Seville, Spain – Around Town

We continued to be enchanted with elegance and beauty of the Alfonso XIII hotel. The heavy wood tones, mirrors and gilding of this somewhat intimate elevator made the ride up and down the few flights a royal experience.



In the first post, I presented a picture of the courtyard from the inside corridor of the hotel. Below is a photo of the exterior aspect of the distinguished courtyard.



One of our favorite “touristy-type” things to do when visiting cities that are new to us, is to walk up and down the streets to enjoy the architecture and local ambiance. Seville had plenty to offer.



We appreciate the beautiful colors of the buildings as well as the accompanying wrought iron and floral touches.



Often as we walked the avenues and pathways, we would stumble upon historic sites or markers. At the Plaza de Dona Elvira, we came across a museum dedicated to the painter Amalio Garcia Del Moral. He was born in Granada and began his artistic studies there. He was quite accomplished and was awarded a number of scholarships. He died in Seville in 1995, but shortly before his death he established a foundation to promote his artistic legacy and inspire continued exploration of the arts.

You can read more about Amalio Garcia del Moral



In any country, observers will find cultural artifacts of both past and present characteristics of the area.



The marker below denotes the place where José de Zorilla found the inspiration to write the Opera Don Juan Tenorio during his stay in Seville.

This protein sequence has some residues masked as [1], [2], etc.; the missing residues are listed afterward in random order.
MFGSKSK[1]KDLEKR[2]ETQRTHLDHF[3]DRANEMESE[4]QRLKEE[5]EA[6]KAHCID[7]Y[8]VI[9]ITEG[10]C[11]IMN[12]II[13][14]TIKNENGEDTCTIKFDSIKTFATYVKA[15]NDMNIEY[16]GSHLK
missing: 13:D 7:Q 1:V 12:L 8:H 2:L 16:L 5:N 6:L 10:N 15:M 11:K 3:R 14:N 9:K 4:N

It was surprising to see a placard with the likeness of Washington Irving as we strolled along even though I was aware he wrote Tales of the Alhambra – (1832). Evidently, Irving visited Seville in 1828 as an accomplished author and became a diplomat. He stayed in the old Jewish quarter for a time near the area where this memorial is located. Irving was also interested in the history of Christopher Columbus and thus Seville was a good match for him. Who knew?



You can read more about Washington Iriving, his writings about Christopher Columbus and other activities in Spain HERE

The picture below is of an old water system dating back to the 11th or 12th century which contains pipes from the “Christian period.” These pipes supplied water to the city and the Alcazar.



Once again we found ourselves in the Murillo Gardens which is a lovely place to spend time enjoying the plants, water features and to people watch.



It is also near the street where horse drawn carriages can be hailed to take an open-air ride around town. Indeed we boarded such a carriage to travel to a special location in Seville.



The Parque Maria Luisa which is the site of the 1929 Ibero-American Exposition.



The main attraction is the Plaza de España, a semi-circular brick building with ornate and colorful touches. The towers that anchor each end of the building, much like the Giralda, can be seen from many parts of town.



The main section of the pavilion is also quite impressive. The canal in front of the building has given it the moniker “Venice of Seville.”





Along the base of the building, there are 48 alcoves with colorful tile murals, benches and maps representing Spain’s provinces.





The fountain in the middle of the large, granite tiled plaza adds another focal point to the square. Note – At times the area can get crowded.



Read more about the Plaza de España HERE